for United States Judges prohibits judges from having
“ex parte” communications with parties. An
“ex parte” communication happens when the judge
talks to, or hears from, one party to the case without having
the other party present. Assuming Mr. Sanfilippo told the
plaintiff to put her request to speak to Judge Stadtmueller
in writing, that was the appropriate thing for him to have
done. If a party makes a request in writing, the clerk puts
that request on the docket, and then all of the parties to
the case can see it (avoiding an ex parte contact).
federal courts decide cases involving violations of federal
laws, or cases between citizens of different states. The
plaintiff and Mr. Sanfilippo are not citizens of different
states, and none of the actions that the plaintiff alleges
that Mr. Sanfilippo took violated either federal laws or the
allegations in a complaint have “no possibility of the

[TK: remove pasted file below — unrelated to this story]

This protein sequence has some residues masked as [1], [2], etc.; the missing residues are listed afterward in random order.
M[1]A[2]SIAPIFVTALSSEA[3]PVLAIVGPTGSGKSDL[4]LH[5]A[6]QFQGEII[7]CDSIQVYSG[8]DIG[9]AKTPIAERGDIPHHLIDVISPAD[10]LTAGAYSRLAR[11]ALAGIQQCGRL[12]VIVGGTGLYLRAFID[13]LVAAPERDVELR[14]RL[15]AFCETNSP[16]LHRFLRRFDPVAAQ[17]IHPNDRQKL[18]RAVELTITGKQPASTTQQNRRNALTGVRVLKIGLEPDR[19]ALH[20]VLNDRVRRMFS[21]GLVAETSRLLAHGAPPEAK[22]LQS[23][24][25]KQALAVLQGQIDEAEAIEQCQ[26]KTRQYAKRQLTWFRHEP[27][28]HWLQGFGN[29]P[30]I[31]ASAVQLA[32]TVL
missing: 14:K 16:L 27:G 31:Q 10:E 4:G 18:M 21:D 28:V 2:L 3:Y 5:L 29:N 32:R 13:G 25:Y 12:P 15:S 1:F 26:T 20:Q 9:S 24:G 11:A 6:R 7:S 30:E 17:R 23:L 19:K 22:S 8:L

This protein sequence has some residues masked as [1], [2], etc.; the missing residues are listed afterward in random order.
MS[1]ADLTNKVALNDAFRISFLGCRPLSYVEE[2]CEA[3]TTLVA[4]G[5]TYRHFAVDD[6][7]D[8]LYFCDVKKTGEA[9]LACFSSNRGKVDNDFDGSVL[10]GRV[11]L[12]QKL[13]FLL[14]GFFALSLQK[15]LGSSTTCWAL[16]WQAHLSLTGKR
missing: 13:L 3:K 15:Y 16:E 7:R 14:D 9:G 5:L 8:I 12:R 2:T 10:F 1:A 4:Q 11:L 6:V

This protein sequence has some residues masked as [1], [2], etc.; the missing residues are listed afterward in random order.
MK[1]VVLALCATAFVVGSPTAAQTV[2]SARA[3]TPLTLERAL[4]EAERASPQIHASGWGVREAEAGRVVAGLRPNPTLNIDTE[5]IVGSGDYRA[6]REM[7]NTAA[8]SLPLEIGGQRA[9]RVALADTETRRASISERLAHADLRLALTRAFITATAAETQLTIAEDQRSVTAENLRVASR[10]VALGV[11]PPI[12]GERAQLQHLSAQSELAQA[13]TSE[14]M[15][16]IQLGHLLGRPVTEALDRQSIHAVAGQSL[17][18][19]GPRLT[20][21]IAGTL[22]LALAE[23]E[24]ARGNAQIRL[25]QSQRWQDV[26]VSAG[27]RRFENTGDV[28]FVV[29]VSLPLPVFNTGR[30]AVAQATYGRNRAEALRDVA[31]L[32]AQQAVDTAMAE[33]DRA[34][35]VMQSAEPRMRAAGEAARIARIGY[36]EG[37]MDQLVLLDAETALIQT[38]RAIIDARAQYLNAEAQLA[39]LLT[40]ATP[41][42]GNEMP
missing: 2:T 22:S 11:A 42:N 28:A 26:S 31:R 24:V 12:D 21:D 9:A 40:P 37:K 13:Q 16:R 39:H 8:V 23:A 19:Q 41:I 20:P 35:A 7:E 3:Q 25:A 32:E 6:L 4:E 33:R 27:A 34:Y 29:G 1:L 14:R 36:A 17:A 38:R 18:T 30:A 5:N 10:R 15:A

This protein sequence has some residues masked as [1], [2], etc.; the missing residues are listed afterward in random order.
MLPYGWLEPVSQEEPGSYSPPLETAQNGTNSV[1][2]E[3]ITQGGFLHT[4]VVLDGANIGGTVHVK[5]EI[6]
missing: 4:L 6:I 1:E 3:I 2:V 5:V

court having authority to provide relief to the plaintiff,
” then the case does not belong in federal court.
Carter v. Homeward Residential Inc., 794 F.3d 806, 807 (7th
Cir. 2015)(citations omitted). The court must dismiss the
court notes that the plaintiff also filed a Non-Prisoner
Request to Proceed in District Court Without Paying the
Filing Fee. Dkt. No. 2. Because the court cannot allow the
plaintiff to proceed in district court, the court will deny
the plaintiffs request as moot.
court ORDERS that this complaint is
DISMISSED for lack of subject matter
jurisdiction. Dkt. No. 1. The court DIRECTS
the clerk to enter a judgment dismissing the complaint.
court further ORDERS that the plaintiffs
motion for leave to proceed without prepayment of the filing
fee is DENIED as moot. Dkt. No. 3.